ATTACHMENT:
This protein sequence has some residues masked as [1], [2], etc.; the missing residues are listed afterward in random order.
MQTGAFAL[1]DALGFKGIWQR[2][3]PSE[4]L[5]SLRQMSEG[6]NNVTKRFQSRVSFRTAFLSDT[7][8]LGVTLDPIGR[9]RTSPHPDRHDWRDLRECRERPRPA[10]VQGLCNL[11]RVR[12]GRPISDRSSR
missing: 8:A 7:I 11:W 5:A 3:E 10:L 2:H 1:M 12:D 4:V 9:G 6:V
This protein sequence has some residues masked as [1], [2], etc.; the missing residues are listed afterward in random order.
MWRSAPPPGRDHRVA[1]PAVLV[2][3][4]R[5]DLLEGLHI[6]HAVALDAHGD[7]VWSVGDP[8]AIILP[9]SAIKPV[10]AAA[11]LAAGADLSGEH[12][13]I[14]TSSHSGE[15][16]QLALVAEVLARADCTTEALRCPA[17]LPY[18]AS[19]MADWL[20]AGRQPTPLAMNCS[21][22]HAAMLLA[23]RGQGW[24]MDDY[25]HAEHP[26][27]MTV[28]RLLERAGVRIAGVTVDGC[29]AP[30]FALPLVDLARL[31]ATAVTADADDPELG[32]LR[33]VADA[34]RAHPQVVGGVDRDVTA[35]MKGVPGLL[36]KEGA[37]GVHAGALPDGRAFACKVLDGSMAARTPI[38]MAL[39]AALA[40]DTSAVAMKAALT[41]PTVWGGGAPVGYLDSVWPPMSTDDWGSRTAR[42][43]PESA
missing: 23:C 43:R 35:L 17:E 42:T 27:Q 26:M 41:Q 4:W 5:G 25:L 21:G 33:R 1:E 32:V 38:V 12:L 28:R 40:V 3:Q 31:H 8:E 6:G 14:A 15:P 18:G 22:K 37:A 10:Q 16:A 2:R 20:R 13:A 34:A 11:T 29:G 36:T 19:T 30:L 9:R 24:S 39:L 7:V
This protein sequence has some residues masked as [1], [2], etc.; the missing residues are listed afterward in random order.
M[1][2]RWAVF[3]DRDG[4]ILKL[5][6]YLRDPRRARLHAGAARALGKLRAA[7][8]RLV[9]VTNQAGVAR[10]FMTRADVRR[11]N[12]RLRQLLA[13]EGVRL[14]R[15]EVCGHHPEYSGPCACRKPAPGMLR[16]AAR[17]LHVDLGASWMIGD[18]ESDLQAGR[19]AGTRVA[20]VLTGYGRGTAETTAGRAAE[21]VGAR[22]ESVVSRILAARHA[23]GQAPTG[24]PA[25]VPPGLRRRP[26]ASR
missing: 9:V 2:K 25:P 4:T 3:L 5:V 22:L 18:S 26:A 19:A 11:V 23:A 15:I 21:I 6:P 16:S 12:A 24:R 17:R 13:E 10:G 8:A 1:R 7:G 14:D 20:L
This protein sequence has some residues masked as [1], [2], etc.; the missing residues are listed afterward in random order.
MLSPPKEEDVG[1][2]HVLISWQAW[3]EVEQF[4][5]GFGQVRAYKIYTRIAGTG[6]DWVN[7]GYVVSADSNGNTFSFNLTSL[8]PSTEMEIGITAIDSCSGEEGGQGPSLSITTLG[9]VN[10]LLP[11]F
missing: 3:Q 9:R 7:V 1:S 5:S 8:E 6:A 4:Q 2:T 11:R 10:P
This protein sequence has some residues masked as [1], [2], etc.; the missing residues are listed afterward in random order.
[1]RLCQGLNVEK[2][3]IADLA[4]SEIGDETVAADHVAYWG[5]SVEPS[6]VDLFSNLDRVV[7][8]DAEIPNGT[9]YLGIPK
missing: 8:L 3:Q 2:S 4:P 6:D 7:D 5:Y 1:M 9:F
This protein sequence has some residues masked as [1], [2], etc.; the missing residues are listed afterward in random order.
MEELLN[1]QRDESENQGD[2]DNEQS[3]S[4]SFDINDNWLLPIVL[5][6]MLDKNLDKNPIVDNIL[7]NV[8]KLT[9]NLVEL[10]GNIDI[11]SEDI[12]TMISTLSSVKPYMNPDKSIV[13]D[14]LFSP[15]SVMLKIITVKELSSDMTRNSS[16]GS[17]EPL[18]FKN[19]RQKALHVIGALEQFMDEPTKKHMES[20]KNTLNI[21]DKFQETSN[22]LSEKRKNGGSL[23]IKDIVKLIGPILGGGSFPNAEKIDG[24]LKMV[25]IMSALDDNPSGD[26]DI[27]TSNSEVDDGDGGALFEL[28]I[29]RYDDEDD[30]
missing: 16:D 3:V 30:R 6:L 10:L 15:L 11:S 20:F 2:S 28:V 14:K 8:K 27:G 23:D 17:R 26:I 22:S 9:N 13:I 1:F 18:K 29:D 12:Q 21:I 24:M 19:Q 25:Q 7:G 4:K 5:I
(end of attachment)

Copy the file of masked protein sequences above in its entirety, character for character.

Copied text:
This protein sequence has some residues masked as [1], [2], etc.; the missing residues are listed afterward in random order.
MQTGAFAL[1]DALGFKGIWQR[2][3]PSE[4]L[5]SLRQMSEG[6]NNVTKRFQSRVSFRTAFLSDT[7][8]LGVTLDPIGR[9]RTSPHPDRHDWRDLRECRERPRPA[10]VQGLCNL[11]RVR[12]GRPISDRSSR
missing: 8:A 7:I 11:W 5:A 3:E 10:L 2:H 1:M 12:D 4:V 9:G 6:V
This protein sequence has some residues masked as [1], [2], etc.; the missing residues are listed afterward in random order.
MWRSAPPPGRDHRVA[1]PAVLV[2][3][4]R[5]DLLEGLHI[6]HAVALDAHGD[7]VWSVGDP[8]AIILP[9]SAIKPV[10]AAA[11]LAAGADLSGEH[12][13]I[14]TSSHSGE[15][16]QLALVAEVLARADCTTEALRCPA[17]LPY[18]AS[19]MADWL[20]AGRQPTPLAMNCS[21][22]HAAMLLA[23]RGQGW[24]MDDY[25]HAEHP[26][27]MTV[28]RLLERAGVRIAGVTVDGC[29]AP[30]FALPLVDLARL[31]ATAVTADADDPELG[32]LR[33]VADA[34]RAHPQVVGGVDRDVTA[35]MKGVPGLL[36]KEGA[37]GVHAGALPDGRAFACKVLDGSMAARTPI[38]MAL[39]AALA[40]DTSAVAMKAALT[41]PTVWGGGAPVGYLDSVWPPMSTDDWGSRTAR[42][43]PESA
missing: 23:C 43:R 35:L 17:E 42:T 27:Q 26:M 41:Q 4:W 5:G 25:L 21:G 33:R 1:E 32:V 38:V 12:L 28:R 40:V 3:Q 31:H 8:E 6:G 14:A 15:P 18:G 22:K 37:A 10:Q 16:A 2:R 20:R 13:A 34:A 11:T 29:G 36:T 19:T 30:L 9:R 24:S 39:L 7:V
This protein sequence has some residues masked as [1], [2], etc.; the missing residues are listed afterward in random order.
M[1][2]RWAVF[3]DRDG[4]ILKL[5][6]YLRDPRRARLHAGAARALGKLRAA[7][8]RLV[9]VTNQAGVAR[10]FMTRADVRR[11]N[12]RLRQLLA[13]EGVRL[14]R[15]EVCGHHPEYSGPCACRKPAPGMLR[16]AAR[17]LHVDLGASWMIGD[18]ESDLQAGR[19]AGTRVA[20]VLTGYGRGTAETTAGRAAE[21]VGAR[22]ESVVSRILAARHA[23]GQAPTG[24]PA[25]VPPGLRRRP[26]ASR
missing: 9:V 2:K 25:P 4:T 3:L 5:V 22:L 18:S 26:A 19:A 11:V 23:A 15:I 21:I 6:P 16:S 12:A 24:R 17:R 13:E 10:G 8:A 1:R 7:G 14:D 20:L
This protein sequence has some residues masked as [1], [2], etc.; the missing residues are listed afterward in random order.
MLSPPKEEDVG[1][2]HVLISWQAW[3]EVEQF[4][5]GFGQVRAYKIYTRIAGTG[6]DWVN[7]GYVVSADSNGNTFSFNLTSL[8]PSTEMEIGITAIDSCSGEEGGQGPSLSITTLG[9]VN[10]LLP[11]F
missing: 3:Q 9:R 7:V 1:S 5:S 8:E 6:A 4:Q 2:T 11:R 10:P
This protein sequence has some residues masked as [1], [2], etc.; the missing residues are listed afterward in random order.
[1]RLCQGLNVEK[2][3]IADLA[4]SEIGDETVAADHVAYWG[5]SVEPS[6]VDLFSNLDRVV[7][8]DAEIPNGT[9]YLGIPK
missing: 8:L 3:Q 2:S 4:P 6:D 7:D 5:Y 1:M 9:F
This protein sequence has some residues masked as [1], [2], etc.; the missing residues are listed afterward in random order.
MEELLN[1]QRDESENQGD[2]DNEQS[3]S[4]SFDINDNWLLPIVL[5][6]MLDKNLDKNPIVDNIL[7]NV[8]KLT[9]NLVEL[10]GNIDI[11]SEDI[12]TMISTLSSVKPYMNPDKSIV[13]D[14]LFSP[15]SVMLKIITVKELSSDMTRNSS[16]GS[17]EPL[18]FKN[19]RQKALHVIGALEQFMDEPTKKHMES[20]KNTLNI[21]DKFQETSN[22]LSEKRKNGGSL[23]IKDIVKLIGPILGGGSFPNAEKIDG[24]LKMV[25]IMSALDDNPSGD[26]DI[27]TSNSEVDDGDGGALFEL[28]I[29]RYDDEDD[30]
missing: 16:D 3:V 30:R 6:L 10:L 15:L 11:S 20:F 2:S 28:V 14:K 8:K 27:G 23:D 17:R 26:I 22:S 9:N 13:I 1:F 18:K 29:D 12:Q 21:I 24:M 19:Q 25:Q 7:G 4:K 5:I